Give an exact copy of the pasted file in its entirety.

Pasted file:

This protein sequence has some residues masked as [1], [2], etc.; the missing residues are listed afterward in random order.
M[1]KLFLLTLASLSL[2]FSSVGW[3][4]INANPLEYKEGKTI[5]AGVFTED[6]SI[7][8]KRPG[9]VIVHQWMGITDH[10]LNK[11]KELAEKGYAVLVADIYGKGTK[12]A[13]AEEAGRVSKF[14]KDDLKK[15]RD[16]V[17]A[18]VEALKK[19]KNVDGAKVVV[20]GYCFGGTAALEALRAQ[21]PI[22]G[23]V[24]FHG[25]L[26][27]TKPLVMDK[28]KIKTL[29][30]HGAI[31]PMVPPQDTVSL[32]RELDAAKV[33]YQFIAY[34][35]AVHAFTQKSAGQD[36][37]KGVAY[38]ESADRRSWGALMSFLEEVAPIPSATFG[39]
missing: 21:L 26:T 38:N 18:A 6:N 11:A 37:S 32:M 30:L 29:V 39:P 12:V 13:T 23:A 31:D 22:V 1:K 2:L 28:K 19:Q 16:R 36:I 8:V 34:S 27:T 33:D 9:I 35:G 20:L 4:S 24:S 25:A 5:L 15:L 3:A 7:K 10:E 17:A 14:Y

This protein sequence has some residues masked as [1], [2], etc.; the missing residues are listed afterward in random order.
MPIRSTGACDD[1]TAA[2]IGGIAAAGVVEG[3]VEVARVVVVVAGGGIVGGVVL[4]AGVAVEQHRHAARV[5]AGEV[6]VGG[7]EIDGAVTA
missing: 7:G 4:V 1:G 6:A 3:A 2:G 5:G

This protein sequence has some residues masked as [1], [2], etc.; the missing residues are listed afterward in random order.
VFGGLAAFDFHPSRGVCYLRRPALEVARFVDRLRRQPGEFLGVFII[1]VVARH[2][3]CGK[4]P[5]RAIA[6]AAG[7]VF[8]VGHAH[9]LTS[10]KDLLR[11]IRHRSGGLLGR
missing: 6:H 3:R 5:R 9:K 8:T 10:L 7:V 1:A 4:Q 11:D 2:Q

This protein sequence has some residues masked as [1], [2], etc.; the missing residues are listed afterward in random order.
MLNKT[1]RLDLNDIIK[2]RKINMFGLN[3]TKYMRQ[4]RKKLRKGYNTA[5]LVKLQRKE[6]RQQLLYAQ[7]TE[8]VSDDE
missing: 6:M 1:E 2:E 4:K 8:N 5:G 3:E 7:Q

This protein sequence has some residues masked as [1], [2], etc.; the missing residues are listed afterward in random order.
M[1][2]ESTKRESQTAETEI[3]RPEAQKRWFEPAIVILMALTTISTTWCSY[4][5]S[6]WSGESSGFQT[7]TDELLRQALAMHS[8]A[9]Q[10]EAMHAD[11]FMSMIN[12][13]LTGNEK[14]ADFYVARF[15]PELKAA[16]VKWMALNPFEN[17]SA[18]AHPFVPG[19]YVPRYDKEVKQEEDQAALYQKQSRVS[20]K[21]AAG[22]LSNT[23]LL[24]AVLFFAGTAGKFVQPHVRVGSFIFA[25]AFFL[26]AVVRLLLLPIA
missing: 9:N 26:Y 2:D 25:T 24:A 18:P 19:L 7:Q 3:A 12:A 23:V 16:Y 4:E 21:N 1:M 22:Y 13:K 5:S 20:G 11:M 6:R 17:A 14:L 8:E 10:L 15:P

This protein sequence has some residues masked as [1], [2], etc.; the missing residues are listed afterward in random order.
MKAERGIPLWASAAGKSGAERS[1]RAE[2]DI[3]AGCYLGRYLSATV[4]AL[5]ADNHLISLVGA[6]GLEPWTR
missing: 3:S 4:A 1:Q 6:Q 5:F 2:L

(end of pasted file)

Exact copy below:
This protein sequence has some residues masked as [1], [2], etc.; the missing residues are listed afterward in random order.
M[1]KLFLLTLASLSL[2]FSSVGW[3][4]INANPLEYKEGKTI[5]AGVFTED[6]SI[7][8]KRPG[9]VIVHQWMGITDH[10]LNK[11]KELAEKGYAVLVADIYGKGTK[12]A[13]AEEAGRVSKF[14]KDDLKK[15]RD[16]V[17]A[18]VEALKK[19]KNVDGAKVVV[20]GYCFGGTAALEALRAQ[21]PI[22]G[23]V[24]FHG[25]L[26][27]TKPLVMDK[28]KIKTL[29][30]HGAI[31]PMVPPQDTVSL[32]RELDAAKV[33]YQFIAY[34][35]AVHAFTQKSAGQD[36][37]KGVAY[38]ESADRRSWGALMSFLEEVAPIPSATFG[39]
missing: 21:L 26:T 38:N 18:A 6:N 11:A 37:S 32:M 30:L 29:V 39:P 12:V 13:T 23:A 31:D 22:V 1:K 2:L 28:K 19:Q 16:R 36:I 8:V 34:S 27:T 33:D 9:I 35:G 20:L 4:S 24:S 25:A 5:L 15:L 3:A 7:K 10:E 17:A 14:Y

This protein sequence has some residues masked as [1], [2], etc.; the missing residues are listed afterward in random order.
MPIRSTGACDD[1]TAA[2]IGGIAAAGVVEG[3]VEVARVVVVVAGGGIVGGVVL[4]AGVAVEQHRHAARV[5]AGEV[6]VGG[7]EIDGAVTA
missing: 7:G 4:V 1:G 6:A 3:A 2:G 5:G

This protein sequence has some residues masked as [1], [2], etc.; the missing residues are listed afterward in random order.
VFGGLAAFDFHPSRGVCYLRRPALEVARFVDRLRRQPGEFLGVFII[1]VVARH[2][3]CGK[4]P[5]RAIA[6]AAG[7]VF[8]VGHAH[9]LTS[10]KDLLR[11]IRHRSGGLLGR
missing: 6:H 3:R 5:R 9:K 8:T 10:L 7:V 1:A 4:Q 11:D 2:Q

This protein sequence has some residues masked as [1], [2], etc.; the missing residues are listed afterward in random order.
MLNKT[1]RLDLNDIIK[2]RKINMFGLN[3]TKYMRQ[4]RKKLRKGYNTA[5]LVKLQRKE[6]RQQLLYAQ[7]TE[8]VSDDE
missing: 6:M 1:E 2:E 4:K 8:N 5:G 3:E 7:Q

This protein sequence has some residues masked as [1], [2], etc.; the missing residues are listed afterward in random order.
M[1][2]ESTKRESQTAETEI[3]RPEAQKRWFEPAIVILMALTTISTTWCSY[4][5]S[6]WSGESSGFQT[7]TDELLRQALAMHS[8]A[9]Q[10]EAMHAD[11]FMSMIN[12][13]LTGNEK[14]ADFYVARF[15]PELKAA[16]VKWMALNPFEN[17]SA[18]AHPFVPG[19]YVPRYDKEVKQEEDQAALYQKQSRVS[20]K[21]AAG[22]LSNT[23]LL[24]AVLFFAGTAGKFVQPHVRVGSFIFA[25]AFFL[26]AVVRLLLLPIA
missing: 9:N 26:Y 2:D 25:T 24:A 18:P 19:L 7:Q 3:A 12:A 23:V 16:Y 4:E 21:N 1:M 22:Y 13:K 5:S 20:G 11:M 6:R 17:A 14:L 8:E 10:L 15:P

This protein sequence has some residues masked as [1], [2], etc.; the missing residues are listed afterward in random order.
MKAERGIPLWASAAGKSGAERS[1]RAE[2]DI[3]AGCYLGRYLSATV[4]AL[5]ADNHLISLVGA[6]GLEPWTR
missing: 3:S 4:A 1:Q 6:Q 5:F 2:L